Section 4: Vice Presidential–Cabinet declaration

Section 4 is the only part of the amendment that has never been invoked.[25] It allows the Vice President, together with a “majority of either the principal officers of the executive departments or of such other body as Congress may by law provide”, to declare the President “unable to discharge the powers and duties of his office” by submitting a written declaration to the President pro tempore of the Senate and the Speaker of the House of Representatives. As with Section 3, the Vice President would become Acting President, not President, and the sitting President would not be removed from office.

Section 4 is meant to be invoked should the President’s incapacitation prevent him from discharging his duties, but he is unable or unwilling to provide the written declaration called for by Section 3. The President may resume exercising the Presidential duties by sending a written declaration to the President pro tempore and the Speaker of the House.

Should the Vice President and a majority of the Cabinet believe the President is still “unable to discharge the powers and duties of his office”, they may within four days of the President’s declaration submit another declaration that the President is incapacitated. If not already in session, the Congress must then assemble within 48 hours. The Congress has 21 days to decide the issue. If within the 21 days two-thirds of each house of Congress vote that the President is incapacitated, the Vice President would “continue” to be Acting President. Should the Congress resolve the issue in favor of the President, or make no decision within the 21 days allotted, then the President would “resume” discharging the powers and duties of his office. The use of the words “continue” and “resume” imply that the Vice President remains Acting President while Congress deliberates.

However, the President may again submit a written declaration of recovery to the President pro tempore and the Speaker of the House. That declaration could be responded to by the Vice President and a majority of the Cabinet in the same way as stated earlier. The specified 21-day Congressional procedure would start again.

Proposed replacing of Cabinet

On April 14, 2017, Representatives Jamie Raskin and Earl Blumenauer introduced the Oversight Commission on Presidential Capacity Act.[26] The bill would replace the Cabinet as the body that, together with the Vice President, determines whether Section 4 should be invoked. Under the bill, an eleven-member commission would conduct an examination of the President when directed to do so by a concurrent resolution of the Congress.[27]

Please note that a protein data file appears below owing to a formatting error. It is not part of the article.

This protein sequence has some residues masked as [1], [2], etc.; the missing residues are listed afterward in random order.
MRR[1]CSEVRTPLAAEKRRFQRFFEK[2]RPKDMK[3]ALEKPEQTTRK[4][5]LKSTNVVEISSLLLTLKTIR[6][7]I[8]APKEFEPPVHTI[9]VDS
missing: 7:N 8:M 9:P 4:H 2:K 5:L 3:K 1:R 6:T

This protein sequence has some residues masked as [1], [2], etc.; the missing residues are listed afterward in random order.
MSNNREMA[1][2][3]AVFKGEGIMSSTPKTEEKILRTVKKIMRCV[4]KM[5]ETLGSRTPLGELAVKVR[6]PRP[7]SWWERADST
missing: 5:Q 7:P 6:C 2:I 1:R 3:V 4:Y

According to Blumenauer:

It is hard to imagine a better group to work with the vice president to examine whether the president is able to discharge the duties of the office. When there are questions about the president’s ability to fulfill his or her constitutional responsibilities, it is in the country’s best interest to have a mechanism in place that works effectively.[27]

Invocations

Two women are flanked by two men in suits, standing in a room of the White House.

(L–R): President Richard Nixon, First Lady Pat NixonBetty Ford and Gerald Ford, after President Nixon nominated Gerald Ford to be Vice President
(The White House, October 13, 1973)

The Twenty-fifth Amendment has been invoked six times since its ratification. The first three times were applications of Sections 1 and 2 in the context of scandals surrounding the Nixon Administration. The latter three were applications of Section 3 regarding Presidents undergoing a medical procedure requiring general anesthesia.

Succession to presidency

Nixon’s resignation letter, August 9, 1974.

President Richard Nixon resigned on August 9, 1974, resulting in Vice President Gerald Ford succeeding to the office of President.[28] Gerald Ford is the only person ever to be Vice President, and later President, without being elected to either office.[29]

Filling vice presidential vacancies

1973: Appointment of Gerald Ford as Vice President[edit]

On October 12, 1973, following Vice President Spiro Agnew‘s resignation two days earlier, President Richard Nixon nominated Representative Gerald Ford of Michigan to succeed Agnew as Vice President.

The United States Senate voted 92–3 to confirm Ford on November 27 and, on December 6, the House of Representatives did the same by a vote of 387–35. Ford was sworn in later that day before a joint session of the United States Congress.[30]

1974: Appointment of Nelson Rockefeller as Vice President[edit]

When Gerald Ford became President, the office of Vice President became vacant. On August 20, 1974, after considering Melvin Laird and George H. W. Bush, President Ford nominated former New York Governor Nelson Rockefeller to be the new vice president.

On December 10, 1974, Rockefeller was confirmed 90–7 by the Senate. On December 19, 1974, Rockefeller was confirmed 287–128 by the House and sworn into office later that day in the Senate chamber.[30]

Acting Presidents

1985: George H.W. Bush

On July 12, 1985, President Ronald Reagan underwent a colonoscopy, during which a villous adenoma (a pre-cancerous lesion) was discovered. When told by his physician (Dr. Edward Cattau) that he could undergo surgeryimmediately or in two to three weeks, Reagan elected to have it removed immediately.[31]